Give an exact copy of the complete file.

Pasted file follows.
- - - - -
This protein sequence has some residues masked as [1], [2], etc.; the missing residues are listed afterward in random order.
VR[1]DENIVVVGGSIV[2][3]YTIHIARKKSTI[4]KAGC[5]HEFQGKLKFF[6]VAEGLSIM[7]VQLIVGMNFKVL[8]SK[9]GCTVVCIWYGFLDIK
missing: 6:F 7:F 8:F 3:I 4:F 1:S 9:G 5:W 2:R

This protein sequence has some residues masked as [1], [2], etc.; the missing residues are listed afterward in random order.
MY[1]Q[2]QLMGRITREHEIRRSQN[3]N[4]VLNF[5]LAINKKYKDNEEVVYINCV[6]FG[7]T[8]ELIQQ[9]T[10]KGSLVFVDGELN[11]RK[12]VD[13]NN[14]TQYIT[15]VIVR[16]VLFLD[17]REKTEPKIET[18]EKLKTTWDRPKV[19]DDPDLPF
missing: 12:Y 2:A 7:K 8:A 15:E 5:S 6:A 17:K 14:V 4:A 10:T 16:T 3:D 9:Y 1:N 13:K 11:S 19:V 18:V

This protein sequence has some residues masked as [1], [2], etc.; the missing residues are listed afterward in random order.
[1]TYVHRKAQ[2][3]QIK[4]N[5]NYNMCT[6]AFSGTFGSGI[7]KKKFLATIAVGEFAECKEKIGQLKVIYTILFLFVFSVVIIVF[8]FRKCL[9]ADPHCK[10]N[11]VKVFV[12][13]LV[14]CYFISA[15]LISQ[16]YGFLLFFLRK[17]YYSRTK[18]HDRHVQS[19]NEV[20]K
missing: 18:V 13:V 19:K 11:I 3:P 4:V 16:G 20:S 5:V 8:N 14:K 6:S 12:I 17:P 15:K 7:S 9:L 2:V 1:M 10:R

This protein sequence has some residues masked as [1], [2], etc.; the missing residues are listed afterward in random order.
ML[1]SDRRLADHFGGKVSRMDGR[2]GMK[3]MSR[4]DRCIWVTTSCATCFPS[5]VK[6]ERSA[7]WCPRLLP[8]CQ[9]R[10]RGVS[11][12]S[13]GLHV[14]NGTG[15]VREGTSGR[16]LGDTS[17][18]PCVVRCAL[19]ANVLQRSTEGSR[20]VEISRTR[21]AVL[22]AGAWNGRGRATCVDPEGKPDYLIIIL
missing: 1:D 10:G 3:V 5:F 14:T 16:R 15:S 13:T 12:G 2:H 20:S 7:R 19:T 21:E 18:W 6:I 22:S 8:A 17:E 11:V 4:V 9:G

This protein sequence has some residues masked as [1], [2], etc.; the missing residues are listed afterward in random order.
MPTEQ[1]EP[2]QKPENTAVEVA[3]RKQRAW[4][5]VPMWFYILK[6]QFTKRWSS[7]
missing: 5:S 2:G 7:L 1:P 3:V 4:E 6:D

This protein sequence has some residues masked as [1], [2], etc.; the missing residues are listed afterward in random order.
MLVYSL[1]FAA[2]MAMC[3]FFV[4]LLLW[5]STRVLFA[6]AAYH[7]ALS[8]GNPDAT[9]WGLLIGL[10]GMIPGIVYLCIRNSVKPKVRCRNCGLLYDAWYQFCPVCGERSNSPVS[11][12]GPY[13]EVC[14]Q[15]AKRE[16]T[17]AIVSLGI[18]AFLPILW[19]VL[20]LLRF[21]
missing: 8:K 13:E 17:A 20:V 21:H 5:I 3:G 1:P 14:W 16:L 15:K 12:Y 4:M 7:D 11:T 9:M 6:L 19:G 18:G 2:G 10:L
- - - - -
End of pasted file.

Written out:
This protein sequence has some residues masked as [1], [2], etc.; the missing residues are listed afterward in random order.
VR[1]DENIVVVGGSIV[2][3]YTIHIARKKSTI[4]KAGC[5]HEFQGKLKFF[6]VAEGLSIM[7]VQLIVGMNFKVL[8]SK[9]GCTVVCIWYGFLDIK
missing: 6:F 7:F 8:F 3:I 4:F 1:S 9:G 5:W 2:R

This protein sequence has some residues masked as [1], [2], etc.; the missing residues are listed afterward in random order.
MY[1]Q[2]QLMGRITREHEIRRSQN[3]N[4]VLNF[5]LAINKKYKDNEEVVYINCV[6]FG[7]T[8]ELIQQ[9]T[10]KGSLVFVDGELN[11]RK[12]VD[13]NN[14]TQYIT[15]VIVR[16]VLFLD[17]REKTEPKIET[18]EKLKTTWDRPKV[19]DDPDLPF
missing: 12:Y 2:A 7:K 8:A 15:E 5:S 6:A 17:K 14:V 4:A 10:T 16:T 3:D 9:Y 1:N 13:K 11:S 19:V 18:V

This protein sequence has some residues masked as [1], [2], etc.; the missing residues are listed afterward in random order.
[1]TYVHRKAQ[2][3]QIK[4]N[5]NYNMCT[6]AFSGTFGSGI[7]KKKFLATIAVGEFAECKEKIGQLKVIYTILFLFVFSVVIIVF[8]FRKCL[9]ADPHCK[10]N[11]VKVFV[12][13]LV[14]CYFISA[15]LISQ[16]YGFLLFFLRK[17]YYSRTK[18]HDRHVQS[19]NEV[20]K
missing: 18:V 13:V 19:K 11:I 3:P 4:V 16:G 20:S 5:V 8:N 14:K 6:S 12:I 17:P 15:K 7:S 9:L 2:V 1:M 10:R

This protein sequence has some residues masked as [1], [2], etc.; the missing residues are listed afterward in random order.
ML[1]SDRRLADHFGGKVSRMDGR[2]GMK[3]MSR[4]DRCIWVTTSCATCFPS[5]VK[6]ERSA[7]WCPRLLP[8]CQ[9]R[10]RGVS[11][12]S[13]GLHV[14]NGTG[15]VREGTSGR[16]LGDTS[17][18]PCVVRCAL[19]ANVLQRSTEGSR[20]VEISRTR[21]AVL[22]AGAWNGRGRATCVDPEGKPDYLIIIL
missing: 1:D 10:G 3:V 5:F 14:T 16:R 15:S 13:T 12:G 2:H 20:S 7:R 19:T 21:E 18:W 6:I 22:S 8:A 17:E 11:V 4:V 9:G

This protein sequence has some residues masked as [1], [2], etc.; the missing residues are listed afterward in random order.
MPTEQ[1]EP[2]QKPENTAVEVA[3]RKQRAW[4][5]VPMWFYILK[6]QFTKRWSS[7]
missing: 5:S 2:G 7:L 1:P 3:V 4:E 6:D

This protein sequence has some residues masked as [1], [2], etc.; the missing residues are listed afterward in random order.
MLVYSL[1]FAA[2]MAMC[3]FFV[4]LLLW[5]STRVLFA[6]AAYH[7]ALS[8]GNPDAT[9]WGLLIGL[10]GMIPGIVYLCIRNSVKPKVRCRNCGLLYDAWYQFCPVCGERSNSPVS[11][12]GPY[13]EVC[14]Q[15]AKRE[16]T[17]AIVSLGI[18]AFLPILW[19]VL[20]LLRF[21]
missing: 8:K 13:E 17:A 20:V 21:H 5:I 3:G 1:P 14:W 16:L 15:K 12:Y 4:M 7:D 11:T 9:M 6:L 19:G 18:G 2:G 10:L